By an Order in Council authorised by former Solicitor General, Rich Coleman, the police division of the former Esquimalt Police & Fire Department was amalgamated with the Victoria Police Department on 1 January, 2003. The integration of the two departments has worked well, although Esquimalt residents might well ask why only they among all the neighbouring municipalities have been called upon to help Victoria shoulder the cost of downtown policing. At the time of this amalgamation we were led to believe it would serve as a trial for the eventual integration of other police departments in Greater Victoria into a regional force. In fact we understand that a model for further amalgamation was drawn up and was ready to be implemented, but has since been quietly shelved. The need for this to be reactivated was never more obvious than at the time of the tragic multiple murder/suicide in Oak Bay last year when a bizarre series of events involving three separate police departments, misdirected emergency calls and unreliable communications revealed a complete lack of central authority and direction and the inability of a small, ill-equipped police department to respond to a major crime of this nature when it occurs within the boundaries of its jurisdiction. Lives might have been saved had a regional police force been in place.

Although there can be no other metropolitan region in Canada with so many different police departments serving a population of 350,000, parochialism and self-interest will, unfortunately, prevent amalgamation from being initiated by the other municipalities of Greater Victoria. Only courageous and decisive action by the Provincial Government can rectify this anomalous and unsustainable situation. In the interests of fairness, equity, sustainability and efficiency, we urge you and the Government to recognise that this urgent problem needs immediate attention.

Yours respectfully,

Burnside Gorge Community Association
Downtown Residents Association
Fairfield Community Association
Fernwood Community Association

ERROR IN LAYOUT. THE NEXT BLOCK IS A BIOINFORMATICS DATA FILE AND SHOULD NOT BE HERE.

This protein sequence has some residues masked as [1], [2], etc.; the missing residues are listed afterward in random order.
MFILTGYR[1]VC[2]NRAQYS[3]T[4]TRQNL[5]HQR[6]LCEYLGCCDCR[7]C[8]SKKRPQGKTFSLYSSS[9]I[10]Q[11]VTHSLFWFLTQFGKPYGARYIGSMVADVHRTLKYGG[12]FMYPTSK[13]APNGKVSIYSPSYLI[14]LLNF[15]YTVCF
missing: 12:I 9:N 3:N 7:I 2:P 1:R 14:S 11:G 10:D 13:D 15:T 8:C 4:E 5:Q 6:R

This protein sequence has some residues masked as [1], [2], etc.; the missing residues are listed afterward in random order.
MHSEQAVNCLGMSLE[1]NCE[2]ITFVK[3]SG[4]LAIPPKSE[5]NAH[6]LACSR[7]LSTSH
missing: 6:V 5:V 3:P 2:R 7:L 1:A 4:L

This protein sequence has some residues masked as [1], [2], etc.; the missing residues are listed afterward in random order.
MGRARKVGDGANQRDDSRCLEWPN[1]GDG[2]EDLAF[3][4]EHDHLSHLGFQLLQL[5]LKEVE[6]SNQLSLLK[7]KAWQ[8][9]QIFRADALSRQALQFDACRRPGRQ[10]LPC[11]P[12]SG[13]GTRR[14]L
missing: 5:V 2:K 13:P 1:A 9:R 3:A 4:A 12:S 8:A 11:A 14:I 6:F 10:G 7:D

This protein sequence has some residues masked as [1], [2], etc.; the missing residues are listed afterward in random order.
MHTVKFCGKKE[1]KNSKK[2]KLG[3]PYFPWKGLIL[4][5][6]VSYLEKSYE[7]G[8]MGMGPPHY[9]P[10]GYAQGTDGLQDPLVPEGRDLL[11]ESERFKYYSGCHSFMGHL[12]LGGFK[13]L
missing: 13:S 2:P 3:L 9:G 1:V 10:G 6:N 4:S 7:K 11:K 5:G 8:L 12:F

James Bay Neighbourhood Association
North Jubilee Neighbourhood Association
North Park Neighbourhood Association
Oaklands Community Association
Rockland Neighbourhood Association
South Jubilee Neighbourhood Association
Victoria West Community Association

Entry filed under: social issues.

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2 Comments Add your own

  • 1. davin  |  July 11, 2008 at 1:22 pm

    Do you think it’s ever going to happen?

    I seem to recall this issue coming up regularly throughout my whole life.

    I’m not trying to say it isn’t going to happen, I am just wondering if we’re any further along than we were before, and what your opinion would be on the subject.

  • 2. robertrandall  |  July 11, 2008 at 3:33 pm

    Because of the volatile atmosphere surrounding the ‘A’ word, you won’t hear a peep out of the Province until after the election. Even then, it’s a tough sell because many of the municipalities affected vote strongly Liberal. Residents are suspicious of any plan they feel would result in fewer police resources and higher taxes.

    But I never would have thought the Liberal government would be dumping millions of dollars to help solve Victoria’s social problems, either but here we are.

    Police amalgamation is just plain common sense and every show of support becomes another step closer to the destination.

    Keith Vass of the Victoria News called me yesterday to discuss this. I told him it’s about more than sharing costs–recruits don’t join the force to cruise about the suburbs aimlessly. Nor do Downtown cops relish the strain of urban policing and the endless amount of sidewalk social work it entails. Suburban officers want to get in on the Downtown action and bust criminals. Urban police officers need a break once in a while. All cops want amalgamation. The Vic PD and the civilian Police Board want it. Only the politician and brass out in Oak Bay, Saanich etc. greedily want the status quo.